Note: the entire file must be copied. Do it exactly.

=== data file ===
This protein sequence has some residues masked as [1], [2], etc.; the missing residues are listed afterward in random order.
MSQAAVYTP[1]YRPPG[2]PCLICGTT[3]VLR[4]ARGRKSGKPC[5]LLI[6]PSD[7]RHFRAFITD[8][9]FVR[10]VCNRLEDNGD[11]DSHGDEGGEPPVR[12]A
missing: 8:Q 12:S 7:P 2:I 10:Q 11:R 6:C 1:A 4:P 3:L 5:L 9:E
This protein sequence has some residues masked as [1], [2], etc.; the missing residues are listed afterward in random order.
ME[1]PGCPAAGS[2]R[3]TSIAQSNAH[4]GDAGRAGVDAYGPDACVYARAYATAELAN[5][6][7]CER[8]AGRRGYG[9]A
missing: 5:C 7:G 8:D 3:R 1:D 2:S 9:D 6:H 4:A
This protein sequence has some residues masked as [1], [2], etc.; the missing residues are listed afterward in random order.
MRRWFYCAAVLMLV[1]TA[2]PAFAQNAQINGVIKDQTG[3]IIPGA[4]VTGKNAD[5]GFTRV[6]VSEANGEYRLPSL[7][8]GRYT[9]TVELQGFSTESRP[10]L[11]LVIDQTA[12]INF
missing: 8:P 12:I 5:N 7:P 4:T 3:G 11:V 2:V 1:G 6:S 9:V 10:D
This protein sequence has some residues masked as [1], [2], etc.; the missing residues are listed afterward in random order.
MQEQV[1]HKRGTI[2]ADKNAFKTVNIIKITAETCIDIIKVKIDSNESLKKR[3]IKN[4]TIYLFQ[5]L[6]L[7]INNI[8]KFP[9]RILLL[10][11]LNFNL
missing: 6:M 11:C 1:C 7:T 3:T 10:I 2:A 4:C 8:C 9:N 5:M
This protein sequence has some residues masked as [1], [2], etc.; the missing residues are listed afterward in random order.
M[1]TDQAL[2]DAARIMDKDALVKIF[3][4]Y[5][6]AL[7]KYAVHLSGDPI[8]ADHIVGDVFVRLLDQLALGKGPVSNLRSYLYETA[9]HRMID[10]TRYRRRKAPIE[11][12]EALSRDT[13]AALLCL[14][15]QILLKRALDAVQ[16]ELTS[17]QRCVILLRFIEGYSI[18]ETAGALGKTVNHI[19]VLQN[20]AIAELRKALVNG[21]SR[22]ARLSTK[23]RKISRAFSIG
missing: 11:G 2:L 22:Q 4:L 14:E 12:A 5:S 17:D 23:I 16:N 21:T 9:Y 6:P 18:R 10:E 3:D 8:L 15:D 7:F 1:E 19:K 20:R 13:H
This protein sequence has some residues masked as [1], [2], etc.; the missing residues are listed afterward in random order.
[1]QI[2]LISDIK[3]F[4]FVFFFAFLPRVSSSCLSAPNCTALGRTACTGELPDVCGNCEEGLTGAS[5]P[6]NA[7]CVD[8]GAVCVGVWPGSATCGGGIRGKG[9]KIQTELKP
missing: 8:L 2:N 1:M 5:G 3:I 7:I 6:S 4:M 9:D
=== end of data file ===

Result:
This protein sequence has some residues masked as [1], [2], etc.; the missing residues are listed afterward in random order.
MSQAAVYTP[1]YRPPG[2]PCLICGTT[3]VLR[4]ARGRKSGKPC[5]LLI[6]PSD[7]RHFRAFITD[8][9]FVR[10]VCNRLEDNGD[11]DSHGDEGGEPPVR[12]A
missing: 8:Q 12:S 7:P 2:I 10:Q 11:R 6:C 1:A 4:P 3:L 5:L 9:E
This protein sequence has some residues masked as [1], [2], etc.; the missing residues are listed afterward in random order.
ME[1]PGCPAAGS[2]R[3]TSIAQSNAH[4]GDAGRAGVDAYGPDACVYARAYATAELAN[5][6][7]CER[8]AGRRGYG[9]A
missing: 5:C 7:G 8:D 3:R 1:D 2:S 9:D 6:H 4:A
This protein sequence has some residues masked as [1], [2], etc.; the missing residues are listed afterward in random order.
MRRWFYCAAVLMLV[1]TA[2]PAFAQNAQINGVIKDQTG[3]IIPGA[4]VTGKNAD[5]GFTRV[6]VSEANGEYRLPSL[7][8]GRYT[9]TVELQGFSTESRP[10]L[11]LVIDQTA[12]INF
missing: 8:P 12:I 5:N 7:P 4:T 3:G 11:V 2:V 1:G 6:S 9:V 10:D
This protein sequence has some residues masked as [1], [2], etc.; the missing residues are listed afterward in random order.
MQEQV[1]HKRGTI[2]ADKNAFKTVNIIKITAETCIDIIKVKIDSNESLKKR[3]IKN[4]TIYLFQ[5]L[6]L[7]INNI[8]KFP[9]RILLL[10][11]LNFNL
missing: 6:M 11:C 1:C 7:T 3:T 10:I 2:A 4:C 8:C 9:N 5:M
This protein sequence has some residues masked as [1], [2], etc.; the missing residues are listed afterward in random order.
M[1]TDQAL[2]DAARIMDKDALVKIF[3][4]Y[5][6]AL[7]KYAVHLSGDPI[8]ADHIVGDVFVRLLDQLALGKGPVSNLRSYLYETA[9]HRMID[10]TRYRRRKAPIE[11][12]EALSRDT[13]AALLCL[14][15]QILLKRALDAVQ[16]ELTS[17]QRCVILLRFIEGYSI[18]ETAGALGKTVNHI[19]VLQN[20]AIAELRKALVNG[21]SR[22]ARLSTK[23]RKISRAFSIG
missing: 11:G 2:L 22:Q 4:L 14:E 12:A 5:S 17:D 23:I 16:N 21:T 9:Y 6:P 18:R 10:E 3:D 8:L 15:D 7:F 1:E 19:K 20:R 13:H
This protein sequence has some residues masked as [1], [2], etc.; the missing residues are listed afterward in random order.
[1]QI[2]LISDIK[3]F[4]FVFFFAFLPRVSSSCLSAPNCTALGRTACTGELPDVCGNCEEGLTGAS[5]P[6]NA[7]CVD[8]GAVCVGVWPGSATCGGGIRGKG[9]KIQTELKP
missing: 8:L 2:N 1:M 5:G 3:I 7:I 6:S 4:M 9:D